I get this question quite often: How do I find the limit or when do I know that I am at the limit?
First of all, we should define where the limit is: When we talk about the limit, we mean the range in which the vehicle moves fastest around the track, i.e. in which the combination of vehicle and tyres is used optimally. So it can be said that the limit is the area in which the tyre is about to lose its grip.
The area where the tyre is about to lose its grip can be influenced to a certain degree by the driving style: A calm driver produces less weight transfer changes, so that the tyre can build up the existing grip better. You can also put it this way: If the tyre has more time to mesh with the asphalt ( = a calm driver who produces few load change reactions), then it can build up more grip. So if you are one of those guys that are zig-zagging the steering to find the limit: That is a bad habit ;-)
So much for this boring part of the theory of the actually quite exciting subject of "driving a racing car".
In order to find this out, there is one easy way: Look for a driver of whom you know that he is very fast and let him drive a reference lap.
"Sure, of course he'll suggest that now", some might say. But there is a reason for that:
If a driver is not sure and tries to solve this problem without help, the following things can happen:
1. You overdo it, because you don't know where the limit is. If you spin, then the next question is: Why did it happen exactly?
2. Nothing. Why nothing? You may are already at the limit of your vehicle but do you know for sure? Maybe the way you drive a race car is in your way of becoming a faster driver.
I know drivers from the NLS / VLN who would rather drive ten tests a year with the aim of improving, but due to the fact that they are not prepared to spend money on a professional driving coach, they don't get any faster even though they are 15-20 seconds of the fastest guys in the same car. Don't get me wrong: everyone should drive as much as he wants and can. But if you have the goal to improve, then you should consider how this path can be taken quickly and with a sensible investment of money. And ten tests are way more expensive than e.g. five tests with a proper driving coach.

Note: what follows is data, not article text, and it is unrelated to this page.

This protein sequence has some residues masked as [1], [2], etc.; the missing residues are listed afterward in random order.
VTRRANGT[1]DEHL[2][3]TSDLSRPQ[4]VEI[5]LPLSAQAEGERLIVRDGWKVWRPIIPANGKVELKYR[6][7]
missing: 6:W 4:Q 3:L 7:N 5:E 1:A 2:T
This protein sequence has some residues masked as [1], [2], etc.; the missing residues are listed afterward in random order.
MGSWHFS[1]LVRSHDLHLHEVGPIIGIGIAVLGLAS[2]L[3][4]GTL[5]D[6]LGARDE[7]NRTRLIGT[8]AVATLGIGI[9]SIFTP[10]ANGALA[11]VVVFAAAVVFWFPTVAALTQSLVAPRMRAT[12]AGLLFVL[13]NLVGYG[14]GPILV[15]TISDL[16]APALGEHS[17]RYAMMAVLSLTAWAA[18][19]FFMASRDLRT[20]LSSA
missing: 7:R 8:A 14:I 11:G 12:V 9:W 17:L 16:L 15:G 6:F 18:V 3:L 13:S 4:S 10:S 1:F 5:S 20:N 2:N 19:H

But back to the topic:
Should the known fast driver be faster than you, then you know: I was not at the limit, you can drive faster with my vehicle. Now you can work out the driving differences together with the driver using videos and data and thus get closer and closer to the limit.
If the known fast driver is not faster than you, then you know: "Hey, I'm already doing really well" and this knowledge can also be very valuable, keyword self-confidence, which is also very important in racing.
But there are also some self-coaching things you can watch out for, when you are driving:
- The Apex of your Speed (a.k.a. the lowest speed) should usually be where the Apex of the corner is, so if you can pick up the throttle before the Apex you usually are not fast enough
- If you can place the car anywhere you want after the Apex, than your exit is not fast enough. The car should pull all the way to the outside by itself. If you are actively driving your car to the outside after a corner, basically steering there, than you are most likely not getting the most out of your tires at this point. This is also the reason why you see fast guys sometimes run wide at the exit of a corner: It is not that they need glasses as they do not see the gras or gravel. They are carrying so much speed, that the car just pushes them wide.
There is also another way to get an idea if you are at the limit: G-G Graph.
The G-G graph can be seen as a further development of the traction circle.
If the G-G Graph resembles the shape of a tilted D or similar to a heart. If this is the case, then the driver is already getting a lot of performance out of his car. The limit of the G-forces is reached when the car starts to slide in the corners, a tyre locks under braking or the driver is in ABS. When accelerating, the limit is indicated by spinning tyres.
The G-G graph plots the G-forces on a lap for left turns, right turns, acceleration and deceleration. For this reason, the upper side is relatively flat, as a car naturally does not accelerate as much as it decelerates. The shape of the G-G graph is the same for each car, only the G-forces change.
This G-G graph is an approximation of how well a driver is basically doing.
So long, see you soon!